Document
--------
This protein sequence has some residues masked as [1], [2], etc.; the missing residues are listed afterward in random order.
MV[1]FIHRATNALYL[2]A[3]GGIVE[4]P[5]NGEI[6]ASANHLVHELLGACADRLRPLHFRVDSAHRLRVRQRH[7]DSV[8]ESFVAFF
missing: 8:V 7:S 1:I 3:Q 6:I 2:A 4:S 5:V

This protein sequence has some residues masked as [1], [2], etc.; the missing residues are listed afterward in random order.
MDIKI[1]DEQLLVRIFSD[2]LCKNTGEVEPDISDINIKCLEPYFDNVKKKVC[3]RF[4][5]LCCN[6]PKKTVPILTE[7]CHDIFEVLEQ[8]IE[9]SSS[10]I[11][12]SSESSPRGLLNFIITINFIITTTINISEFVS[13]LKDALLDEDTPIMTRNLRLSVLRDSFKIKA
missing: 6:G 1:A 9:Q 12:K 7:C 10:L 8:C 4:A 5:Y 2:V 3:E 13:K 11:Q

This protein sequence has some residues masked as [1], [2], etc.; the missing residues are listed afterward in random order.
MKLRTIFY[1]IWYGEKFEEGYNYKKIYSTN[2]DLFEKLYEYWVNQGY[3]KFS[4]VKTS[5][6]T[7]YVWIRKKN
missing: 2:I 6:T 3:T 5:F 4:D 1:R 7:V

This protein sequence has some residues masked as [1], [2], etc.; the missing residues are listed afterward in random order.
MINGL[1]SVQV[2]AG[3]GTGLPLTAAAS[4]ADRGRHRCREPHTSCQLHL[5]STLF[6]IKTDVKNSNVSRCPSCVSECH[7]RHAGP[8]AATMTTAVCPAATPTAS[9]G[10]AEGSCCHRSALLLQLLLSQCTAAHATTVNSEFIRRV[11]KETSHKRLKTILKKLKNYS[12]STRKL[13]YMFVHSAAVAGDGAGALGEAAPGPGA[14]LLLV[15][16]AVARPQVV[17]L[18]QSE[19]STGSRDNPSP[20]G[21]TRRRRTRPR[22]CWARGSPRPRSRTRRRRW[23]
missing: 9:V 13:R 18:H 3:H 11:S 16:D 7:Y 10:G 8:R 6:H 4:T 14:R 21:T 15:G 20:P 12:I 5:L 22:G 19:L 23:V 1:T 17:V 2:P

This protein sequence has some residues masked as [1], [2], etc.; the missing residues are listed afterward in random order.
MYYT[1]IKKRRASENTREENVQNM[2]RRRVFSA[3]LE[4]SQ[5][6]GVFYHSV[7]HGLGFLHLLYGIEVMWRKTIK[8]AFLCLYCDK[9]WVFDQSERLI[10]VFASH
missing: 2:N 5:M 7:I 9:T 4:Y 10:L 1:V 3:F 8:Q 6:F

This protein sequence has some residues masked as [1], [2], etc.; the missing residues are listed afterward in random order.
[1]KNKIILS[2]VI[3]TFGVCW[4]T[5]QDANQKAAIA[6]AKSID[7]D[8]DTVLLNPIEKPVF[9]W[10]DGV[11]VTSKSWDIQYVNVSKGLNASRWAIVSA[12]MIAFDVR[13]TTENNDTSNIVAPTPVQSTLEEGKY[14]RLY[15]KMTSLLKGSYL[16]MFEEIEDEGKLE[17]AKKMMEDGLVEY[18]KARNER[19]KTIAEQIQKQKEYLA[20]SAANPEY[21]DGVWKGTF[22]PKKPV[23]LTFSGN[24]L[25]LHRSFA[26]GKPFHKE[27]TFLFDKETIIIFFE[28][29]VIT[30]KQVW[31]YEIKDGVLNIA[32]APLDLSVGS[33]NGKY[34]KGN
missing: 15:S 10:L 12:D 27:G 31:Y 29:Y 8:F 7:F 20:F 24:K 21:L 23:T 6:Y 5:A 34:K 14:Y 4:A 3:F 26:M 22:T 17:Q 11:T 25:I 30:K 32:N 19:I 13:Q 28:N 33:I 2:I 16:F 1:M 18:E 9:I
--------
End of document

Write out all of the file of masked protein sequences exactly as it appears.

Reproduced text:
This protein sequence has some residues masked as [1], [2], etc.; the missing residues are listed afterward in random order.
MV[1]FIHRATNALYL[2]A[3]GGIVE[4]P[5]NGEI[6]ASANHLVHELLGACADRLRPLHFRVDSAHRLRVRQRH[7]DSV[8]ESFVAFF
missing: 8:V 7:S 1:I 3:Q 6:I 2:A 4:S 5:V

This protein sequence has some residues masked as [1], [2], etc.; the missing residues are listed afterward in random order.
MDIKI[1]DEQLLVRIFSD[2]LCKNTGEVEPDISDINIKCLEPYFDNVKKKVC[3]RF[4][5]LCCN[6]PKKTVPILTE[7]CHDIFEVLEQ[8]IE[9]SSS[10]I[11][12]SSESSPRGLLNFIITINFIITTTINISEFVS[13]LKDALLDEDTPIMTRNLRLSVLRDSFKIKA
missing: 6:G 1:A 9:Q 12:K 7:C 10:L 8:C 4:A 5:Y 2:V 3:E 13:K 11:Q

This protein sequence has some residues masked as [1], [2], etc.; the missing residues are listed afterward in random order.
MKLRTIFY[1]IWYGEKFEEGYNYKKIYSTN[2]DLFEKLYEYWVNQGY[3]KFS[4]VKTS[5][6]T[7]YVWIRKKN
missing: 2:I 6:T 3:T 5:F 4:D 1:R 7:V

This protein sequence has some residues masked as [1], [2], etc.; the missing residues are listed afterward in random order.
MINGL[1]SVQV[2]AG[3]GTGLPLTAAAS[4]ADRGRHRCREPHTSCQLHL[5]STLF[6]IKTDVKNSNVSRCPSCVSECH[7]RHAGP[8]AATMTTAVCPAATPTAS[9]G[10]AEGSCCHRSALLLQLLLSQCTAAHATTVNSEFIRRV[11]KETSHKRLKTILKKLKNYS[12]STRKL[13]YMFVHSAAVAGDGAGALGEAAPGPGA[14]LLLV[15][16]AVARPQVV[17]L[18]QSE[19]STGSRDNPSP[20]G[21]TRRRRTRPR[22]CWARGSPRPRSRTRRRRW[23]
missing: 9:V 13:R 18:H 3:H 11:S 16:D 7:Y 10:G 8:R 6:H 4:T 14:R 21:T 15:G 20:P 12:I 5:L 22:G 19:L 23:V 1:T 17:V 2:P

This protein sequence has some residues masked as [1], [2], etc.; the missing residues are listed afterward in random order.
MYYT[1]IKKRRASENTREENVQNM[2]RRRVFSA[3]LE[4]SQ[5][6]GVFYHSV[7]HGLGFLHLLYGIEVMWRKTIK[8]AFLCLYCDK[9]WVFDQSERLI[10]VFASH
missing: 2:N 5:M 7:I 9:T 4:Y 10:L 1:V 3:F 8:Q 6:F

This protein sequence has some residues masked as [1], [2], etc.; the missing residues are listed afterward in random order.
[1]KNKIILS[2]VI[3]TFGVCW[4]T[5]QDANQKAAIA[6]AKSID[7]D[8]DTVLLNPIEKPVF[9]W[10]DGV[11]VTSKSWDIQYVNVSKGLNASRWAIVSA[12]MIAFDVR[13]TTENNDTSNIVAPTPVQSTLEEGKY[14]RLY[15]KMTSLLKGSYL[16]MFEEIEDEGKLE[17]AKKMMEDGLVEY[18]KARNER[19]KTIAEQIQKQKEYLA[20]SAANPEY[21]DGVWKGTF[22]PKKPV[23]LTFSGN[24]L[25]LHRSFA[26]GKPFHKE[27]TFLFDKETIIIFFE[28][29]VIT[30]KQVW[31]YEIKDGVLNIA[32]APLDLSVGS[33]NGKY[34]KGN
missing: 15:S 10:L 12:D 27:G 31:Y 29:Y 8:F 7:F 20:F 24:K 21:L 23:T 6:Y 5:A 34:K 14:Y 4:A 3:F 26:M 22:T 17:Q 11:T 25:I 30:K 32:N 19:I 13:Q 28:N 33:I 2:I 16:F 1:M 18:E 9:I